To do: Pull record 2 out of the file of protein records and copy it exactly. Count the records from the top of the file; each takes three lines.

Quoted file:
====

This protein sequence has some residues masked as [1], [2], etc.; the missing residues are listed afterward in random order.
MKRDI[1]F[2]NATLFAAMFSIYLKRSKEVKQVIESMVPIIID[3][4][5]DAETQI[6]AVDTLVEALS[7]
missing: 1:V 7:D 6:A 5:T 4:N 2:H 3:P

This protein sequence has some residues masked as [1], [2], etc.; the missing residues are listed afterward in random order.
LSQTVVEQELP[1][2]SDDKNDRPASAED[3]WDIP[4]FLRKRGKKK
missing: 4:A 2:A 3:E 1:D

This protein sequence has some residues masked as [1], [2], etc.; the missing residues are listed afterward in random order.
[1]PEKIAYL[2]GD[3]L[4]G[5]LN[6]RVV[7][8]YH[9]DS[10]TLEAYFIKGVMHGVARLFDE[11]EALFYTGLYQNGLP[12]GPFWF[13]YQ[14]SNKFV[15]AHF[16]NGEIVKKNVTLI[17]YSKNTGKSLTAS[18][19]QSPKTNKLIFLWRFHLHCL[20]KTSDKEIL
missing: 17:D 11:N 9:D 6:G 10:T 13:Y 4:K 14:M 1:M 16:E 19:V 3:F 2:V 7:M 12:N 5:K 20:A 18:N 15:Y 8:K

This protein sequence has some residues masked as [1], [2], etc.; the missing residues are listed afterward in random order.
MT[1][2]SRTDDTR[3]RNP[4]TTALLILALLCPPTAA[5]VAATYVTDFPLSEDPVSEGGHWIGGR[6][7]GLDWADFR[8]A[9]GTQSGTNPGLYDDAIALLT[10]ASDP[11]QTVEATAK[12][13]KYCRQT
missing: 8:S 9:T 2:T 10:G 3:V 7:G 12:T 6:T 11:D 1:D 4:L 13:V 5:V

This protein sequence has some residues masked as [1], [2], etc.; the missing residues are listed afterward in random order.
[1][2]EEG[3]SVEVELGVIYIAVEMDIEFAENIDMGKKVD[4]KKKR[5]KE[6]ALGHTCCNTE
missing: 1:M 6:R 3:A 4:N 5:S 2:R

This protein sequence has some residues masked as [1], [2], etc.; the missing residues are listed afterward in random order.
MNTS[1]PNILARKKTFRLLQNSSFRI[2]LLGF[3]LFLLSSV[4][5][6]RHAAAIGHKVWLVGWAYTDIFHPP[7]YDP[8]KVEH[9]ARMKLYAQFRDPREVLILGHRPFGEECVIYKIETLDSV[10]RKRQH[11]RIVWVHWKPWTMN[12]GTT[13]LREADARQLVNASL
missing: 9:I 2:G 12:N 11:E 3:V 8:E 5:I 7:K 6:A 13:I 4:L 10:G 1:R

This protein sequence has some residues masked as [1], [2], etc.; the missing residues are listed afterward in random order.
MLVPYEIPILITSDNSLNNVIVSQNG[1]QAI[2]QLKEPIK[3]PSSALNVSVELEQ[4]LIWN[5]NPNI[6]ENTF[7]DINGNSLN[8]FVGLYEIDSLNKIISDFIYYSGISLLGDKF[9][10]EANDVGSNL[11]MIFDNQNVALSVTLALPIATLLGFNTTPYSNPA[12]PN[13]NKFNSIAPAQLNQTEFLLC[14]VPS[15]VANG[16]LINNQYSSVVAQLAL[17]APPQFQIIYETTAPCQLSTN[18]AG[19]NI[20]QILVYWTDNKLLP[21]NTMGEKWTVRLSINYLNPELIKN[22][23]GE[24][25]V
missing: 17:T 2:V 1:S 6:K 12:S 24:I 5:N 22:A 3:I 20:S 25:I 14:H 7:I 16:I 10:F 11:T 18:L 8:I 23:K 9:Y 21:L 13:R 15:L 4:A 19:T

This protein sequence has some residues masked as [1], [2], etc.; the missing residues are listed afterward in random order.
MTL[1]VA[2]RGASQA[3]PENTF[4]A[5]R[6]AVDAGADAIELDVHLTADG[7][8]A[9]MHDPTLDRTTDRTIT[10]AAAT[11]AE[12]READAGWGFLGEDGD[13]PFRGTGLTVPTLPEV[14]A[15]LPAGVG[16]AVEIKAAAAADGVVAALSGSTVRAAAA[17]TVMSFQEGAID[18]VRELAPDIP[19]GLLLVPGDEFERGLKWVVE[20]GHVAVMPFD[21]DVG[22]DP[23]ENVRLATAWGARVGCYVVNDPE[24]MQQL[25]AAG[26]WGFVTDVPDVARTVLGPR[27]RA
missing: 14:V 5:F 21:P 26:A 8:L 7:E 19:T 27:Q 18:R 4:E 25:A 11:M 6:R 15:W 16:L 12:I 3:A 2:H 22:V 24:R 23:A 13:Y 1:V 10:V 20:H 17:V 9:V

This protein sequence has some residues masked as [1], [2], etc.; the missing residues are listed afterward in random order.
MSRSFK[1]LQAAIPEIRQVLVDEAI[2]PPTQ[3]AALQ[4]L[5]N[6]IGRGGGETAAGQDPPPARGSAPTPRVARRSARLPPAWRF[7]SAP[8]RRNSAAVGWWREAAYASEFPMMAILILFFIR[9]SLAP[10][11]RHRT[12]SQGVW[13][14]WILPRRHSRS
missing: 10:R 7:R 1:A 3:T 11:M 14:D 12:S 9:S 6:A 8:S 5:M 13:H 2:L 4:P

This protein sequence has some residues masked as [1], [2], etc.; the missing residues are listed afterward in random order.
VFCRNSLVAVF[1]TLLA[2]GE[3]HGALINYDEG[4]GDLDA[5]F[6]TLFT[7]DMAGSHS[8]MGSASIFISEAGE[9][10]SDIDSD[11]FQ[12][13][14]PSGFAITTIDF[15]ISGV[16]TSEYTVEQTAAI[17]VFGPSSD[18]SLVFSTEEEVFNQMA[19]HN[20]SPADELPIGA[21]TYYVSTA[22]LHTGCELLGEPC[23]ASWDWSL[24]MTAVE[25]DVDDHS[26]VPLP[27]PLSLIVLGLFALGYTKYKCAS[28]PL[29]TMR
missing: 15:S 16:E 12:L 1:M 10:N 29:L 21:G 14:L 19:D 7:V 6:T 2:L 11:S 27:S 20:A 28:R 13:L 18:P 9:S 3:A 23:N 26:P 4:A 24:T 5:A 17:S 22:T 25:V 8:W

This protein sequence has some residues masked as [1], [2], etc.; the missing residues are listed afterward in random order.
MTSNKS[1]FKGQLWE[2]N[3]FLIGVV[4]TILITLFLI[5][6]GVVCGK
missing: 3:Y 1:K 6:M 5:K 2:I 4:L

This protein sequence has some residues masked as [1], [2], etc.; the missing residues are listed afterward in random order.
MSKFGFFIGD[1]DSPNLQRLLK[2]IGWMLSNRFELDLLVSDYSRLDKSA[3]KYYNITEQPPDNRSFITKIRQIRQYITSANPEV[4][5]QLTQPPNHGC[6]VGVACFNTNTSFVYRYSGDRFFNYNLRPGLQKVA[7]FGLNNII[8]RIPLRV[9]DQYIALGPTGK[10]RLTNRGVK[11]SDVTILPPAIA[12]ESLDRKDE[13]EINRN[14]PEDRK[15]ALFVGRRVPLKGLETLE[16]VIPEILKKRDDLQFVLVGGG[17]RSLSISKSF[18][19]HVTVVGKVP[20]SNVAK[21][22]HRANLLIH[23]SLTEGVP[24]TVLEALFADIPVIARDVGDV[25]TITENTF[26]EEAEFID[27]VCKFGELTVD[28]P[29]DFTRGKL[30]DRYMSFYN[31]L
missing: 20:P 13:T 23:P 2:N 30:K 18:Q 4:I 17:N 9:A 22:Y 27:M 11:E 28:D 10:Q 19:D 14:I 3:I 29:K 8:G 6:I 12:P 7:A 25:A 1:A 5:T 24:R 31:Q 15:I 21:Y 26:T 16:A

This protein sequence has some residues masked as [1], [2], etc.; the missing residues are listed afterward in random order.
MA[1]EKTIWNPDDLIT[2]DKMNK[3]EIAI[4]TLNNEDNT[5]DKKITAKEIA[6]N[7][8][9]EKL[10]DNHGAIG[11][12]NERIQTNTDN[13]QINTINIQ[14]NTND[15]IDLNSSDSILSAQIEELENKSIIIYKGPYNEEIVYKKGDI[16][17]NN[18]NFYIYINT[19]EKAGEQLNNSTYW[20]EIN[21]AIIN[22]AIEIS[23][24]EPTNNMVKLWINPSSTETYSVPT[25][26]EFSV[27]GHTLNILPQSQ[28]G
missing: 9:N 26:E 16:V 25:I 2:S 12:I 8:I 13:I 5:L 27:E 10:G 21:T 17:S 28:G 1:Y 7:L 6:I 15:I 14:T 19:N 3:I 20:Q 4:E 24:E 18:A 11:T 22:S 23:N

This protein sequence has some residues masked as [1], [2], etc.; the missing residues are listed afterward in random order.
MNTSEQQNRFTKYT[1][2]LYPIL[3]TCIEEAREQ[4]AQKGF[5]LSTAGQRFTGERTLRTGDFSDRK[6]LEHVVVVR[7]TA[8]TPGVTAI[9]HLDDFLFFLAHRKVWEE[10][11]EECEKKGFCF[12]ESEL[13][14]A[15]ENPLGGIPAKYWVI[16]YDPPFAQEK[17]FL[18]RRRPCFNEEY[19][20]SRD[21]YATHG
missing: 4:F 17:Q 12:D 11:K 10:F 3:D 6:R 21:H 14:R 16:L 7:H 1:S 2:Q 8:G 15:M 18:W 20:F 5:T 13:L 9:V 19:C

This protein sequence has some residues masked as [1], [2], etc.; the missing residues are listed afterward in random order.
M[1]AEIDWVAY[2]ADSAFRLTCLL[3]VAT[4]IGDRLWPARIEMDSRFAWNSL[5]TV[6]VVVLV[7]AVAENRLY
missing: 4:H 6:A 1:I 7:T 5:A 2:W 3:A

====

This protein sequence has some residues masked as [1], [2], etc.; the missing residues are listed afterward in random order.
LSQTVVEQELP[1][2]SDDKNDRPASAED[3]WDIP[4]FLRKRGKKK
missing: 4:A 2:A 3:E 1:D